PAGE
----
And it followed J Street’s continued support for Lee. Some in the community strongly oppose her position that better oversight measures are required to prevent the Israeli government from diverting U.S. security aid toward supporting settlement
construction and endless occupation. Lee is joined by others in her views. Yossi Beilin (a former Israeli justice minister), Martin Indyk and Daniel Kurtzer (former American ambassadors to Israel), Jacob Siegel and Liel Leibovitz (editors at Tablet) and Aaron David Miller (a former State Department official) have taken stronger positions on military aid than Lee. I expect AIPAC thinks Beilin, Kurtzer, Indyk and others are insufficiently “pro-Israel.”

Who is pro-Israel, AIPAC or J Street? Let’s stop labeling and examine their positions.

At its core, we are debating what it really means to be “pro-Israel” and who best represents our community’s views. For myself, living two blocks from the Tree of Life synagogue, I cannot fathom AIPAC’s standing ovation for Donald Trump and the campaign contributions it’s given to his allies through 2022. Many believe Trump fomented the antisemitic beliefs that fueled the despicable shooting on Oct. 27, 2018. There are no excuses for supporting political actors in the U.S. or Israel in an anti-democratic direction, breeding intolerance, bigotry and hate.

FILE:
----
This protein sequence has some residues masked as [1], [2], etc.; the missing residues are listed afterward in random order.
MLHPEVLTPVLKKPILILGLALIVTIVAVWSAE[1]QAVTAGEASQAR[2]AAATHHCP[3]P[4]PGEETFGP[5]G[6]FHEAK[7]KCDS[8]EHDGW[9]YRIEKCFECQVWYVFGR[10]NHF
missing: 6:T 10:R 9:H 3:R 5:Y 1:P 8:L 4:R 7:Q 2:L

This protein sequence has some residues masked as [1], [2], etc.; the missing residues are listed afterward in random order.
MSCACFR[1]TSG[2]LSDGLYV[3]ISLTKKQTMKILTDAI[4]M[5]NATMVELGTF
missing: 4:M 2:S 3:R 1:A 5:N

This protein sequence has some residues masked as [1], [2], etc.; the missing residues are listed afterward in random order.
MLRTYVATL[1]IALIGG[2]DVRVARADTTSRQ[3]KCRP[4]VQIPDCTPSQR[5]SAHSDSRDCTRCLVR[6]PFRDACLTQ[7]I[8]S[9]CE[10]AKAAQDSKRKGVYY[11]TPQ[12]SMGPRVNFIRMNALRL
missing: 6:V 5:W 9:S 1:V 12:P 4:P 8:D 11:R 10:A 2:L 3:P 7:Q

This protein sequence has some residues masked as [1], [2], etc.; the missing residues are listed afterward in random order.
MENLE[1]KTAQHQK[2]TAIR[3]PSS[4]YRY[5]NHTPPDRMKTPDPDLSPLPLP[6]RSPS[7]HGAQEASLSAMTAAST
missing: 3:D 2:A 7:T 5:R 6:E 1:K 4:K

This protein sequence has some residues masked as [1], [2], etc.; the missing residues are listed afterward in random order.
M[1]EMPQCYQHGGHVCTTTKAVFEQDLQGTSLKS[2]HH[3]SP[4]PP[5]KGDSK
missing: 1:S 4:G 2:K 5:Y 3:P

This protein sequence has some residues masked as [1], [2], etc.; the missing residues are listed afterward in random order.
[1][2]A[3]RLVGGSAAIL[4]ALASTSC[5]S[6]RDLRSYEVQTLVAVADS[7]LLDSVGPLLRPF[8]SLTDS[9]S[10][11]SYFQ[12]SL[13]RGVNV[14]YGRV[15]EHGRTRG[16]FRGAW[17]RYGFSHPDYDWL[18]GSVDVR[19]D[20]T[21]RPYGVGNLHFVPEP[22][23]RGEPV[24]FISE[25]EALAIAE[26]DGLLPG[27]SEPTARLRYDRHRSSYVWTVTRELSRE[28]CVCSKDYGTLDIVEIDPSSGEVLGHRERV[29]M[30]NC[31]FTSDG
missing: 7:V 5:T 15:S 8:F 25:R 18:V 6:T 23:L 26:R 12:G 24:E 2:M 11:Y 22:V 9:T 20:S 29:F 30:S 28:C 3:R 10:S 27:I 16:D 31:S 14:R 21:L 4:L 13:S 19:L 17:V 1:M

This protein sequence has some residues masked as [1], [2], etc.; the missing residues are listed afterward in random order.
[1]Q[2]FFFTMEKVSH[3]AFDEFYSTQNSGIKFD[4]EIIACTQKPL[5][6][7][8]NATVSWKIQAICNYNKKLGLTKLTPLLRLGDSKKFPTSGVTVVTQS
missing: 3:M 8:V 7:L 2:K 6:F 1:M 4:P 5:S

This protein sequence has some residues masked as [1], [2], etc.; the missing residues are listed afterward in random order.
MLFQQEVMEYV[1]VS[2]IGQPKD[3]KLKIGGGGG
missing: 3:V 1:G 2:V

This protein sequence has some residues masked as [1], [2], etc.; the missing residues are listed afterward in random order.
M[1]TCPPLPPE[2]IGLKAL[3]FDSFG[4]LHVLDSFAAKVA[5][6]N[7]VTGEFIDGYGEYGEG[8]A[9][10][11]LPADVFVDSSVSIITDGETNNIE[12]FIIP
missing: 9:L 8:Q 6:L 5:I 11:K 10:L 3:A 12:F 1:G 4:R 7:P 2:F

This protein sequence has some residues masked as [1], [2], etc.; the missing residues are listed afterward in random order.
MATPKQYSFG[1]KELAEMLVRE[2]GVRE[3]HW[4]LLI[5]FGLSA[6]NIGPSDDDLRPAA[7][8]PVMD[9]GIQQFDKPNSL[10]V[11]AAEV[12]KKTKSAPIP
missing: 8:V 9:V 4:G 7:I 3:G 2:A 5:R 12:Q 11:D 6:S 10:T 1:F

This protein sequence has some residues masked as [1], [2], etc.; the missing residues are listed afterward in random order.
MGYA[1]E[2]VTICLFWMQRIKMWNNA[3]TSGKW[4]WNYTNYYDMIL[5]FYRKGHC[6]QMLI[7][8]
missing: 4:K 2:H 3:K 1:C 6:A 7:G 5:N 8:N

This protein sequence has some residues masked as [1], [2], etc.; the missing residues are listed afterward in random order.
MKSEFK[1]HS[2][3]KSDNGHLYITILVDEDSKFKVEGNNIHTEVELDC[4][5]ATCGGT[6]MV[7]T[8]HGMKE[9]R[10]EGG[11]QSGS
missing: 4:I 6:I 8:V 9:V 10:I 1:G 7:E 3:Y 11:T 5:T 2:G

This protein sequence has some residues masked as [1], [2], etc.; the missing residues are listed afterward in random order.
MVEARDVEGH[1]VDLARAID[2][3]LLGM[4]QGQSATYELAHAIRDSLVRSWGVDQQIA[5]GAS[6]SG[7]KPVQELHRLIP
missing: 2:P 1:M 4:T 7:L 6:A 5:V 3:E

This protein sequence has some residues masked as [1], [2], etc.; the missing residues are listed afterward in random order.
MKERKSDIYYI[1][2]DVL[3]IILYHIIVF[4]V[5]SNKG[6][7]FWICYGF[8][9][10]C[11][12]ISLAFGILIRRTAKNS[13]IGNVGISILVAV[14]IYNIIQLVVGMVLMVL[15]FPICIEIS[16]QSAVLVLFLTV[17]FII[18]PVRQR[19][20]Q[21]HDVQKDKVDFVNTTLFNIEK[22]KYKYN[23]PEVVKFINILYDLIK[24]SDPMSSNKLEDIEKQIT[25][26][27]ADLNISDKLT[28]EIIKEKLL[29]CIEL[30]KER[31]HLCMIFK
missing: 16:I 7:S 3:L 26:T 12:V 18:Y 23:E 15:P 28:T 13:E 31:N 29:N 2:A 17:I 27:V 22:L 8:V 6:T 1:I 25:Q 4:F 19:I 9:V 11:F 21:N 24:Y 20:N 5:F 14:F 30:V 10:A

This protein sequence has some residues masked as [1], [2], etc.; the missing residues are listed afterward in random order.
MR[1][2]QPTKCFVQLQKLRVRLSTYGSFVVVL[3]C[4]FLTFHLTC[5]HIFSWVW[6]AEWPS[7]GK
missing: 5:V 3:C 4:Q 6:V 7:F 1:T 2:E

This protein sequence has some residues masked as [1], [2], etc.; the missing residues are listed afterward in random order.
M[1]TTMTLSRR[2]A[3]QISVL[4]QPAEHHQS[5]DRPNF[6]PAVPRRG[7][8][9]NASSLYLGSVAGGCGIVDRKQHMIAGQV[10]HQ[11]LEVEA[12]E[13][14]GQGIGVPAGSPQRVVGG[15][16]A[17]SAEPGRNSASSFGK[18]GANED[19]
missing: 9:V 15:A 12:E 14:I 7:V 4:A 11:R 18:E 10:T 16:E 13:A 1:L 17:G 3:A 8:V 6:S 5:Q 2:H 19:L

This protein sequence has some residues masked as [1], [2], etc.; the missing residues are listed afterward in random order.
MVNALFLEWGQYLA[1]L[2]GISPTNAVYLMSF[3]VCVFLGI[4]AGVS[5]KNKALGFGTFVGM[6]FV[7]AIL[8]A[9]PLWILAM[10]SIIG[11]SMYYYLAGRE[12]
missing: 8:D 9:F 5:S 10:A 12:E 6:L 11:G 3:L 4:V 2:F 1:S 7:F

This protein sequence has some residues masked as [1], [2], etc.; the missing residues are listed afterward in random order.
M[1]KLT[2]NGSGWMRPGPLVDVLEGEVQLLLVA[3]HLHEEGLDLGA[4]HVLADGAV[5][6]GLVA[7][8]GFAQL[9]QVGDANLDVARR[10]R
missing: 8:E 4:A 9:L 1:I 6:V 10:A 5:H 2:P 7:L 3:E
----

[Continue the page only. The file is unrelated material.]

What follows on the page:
In Israel, intolerance and anti-democratic measures are ascendant, but AIPAC continues to unconditionally support Israel, no matter her behavior (be it by undermining the judiciary or building settlements). This puts them at odds with the overwhelming majority of American Jews and AIPAC’s former top lobbyist, Douglas Bloomfield, who last week wrote in the Jerusalem Post, “AIPAC has plunged into partisanship with a hard turn to the Right, embracing Evangelical Christians, hardline conservative Republicans, and election deniers whose views on everything but Israel were largely anathema to the mainstream Jewish community.”

Israel’s pro-democracy protesters made their position clear in an op-ed in Haaretz, accusing AIPAC leadership of “siding with the enemies of democracy” and “steering the organization away from its original pro-Israel mission, and toward an ultra-right-wing organization.”

In contrast, J Street believes we can champion Israel’s future, the U.S.-Israel relationship and U.S. security aid. We can both criticize the Israeli government when we disagree and stand up for justice, democracy, equality and peace (values enshrined in Israel’s Declaration of Independence). J Street’s view aligns far more closely with the overwhelming majority in our community — no matter the misstatements, distortions and smears thrown its way.

Mark Fichman
Chair, J Street Pittsburgh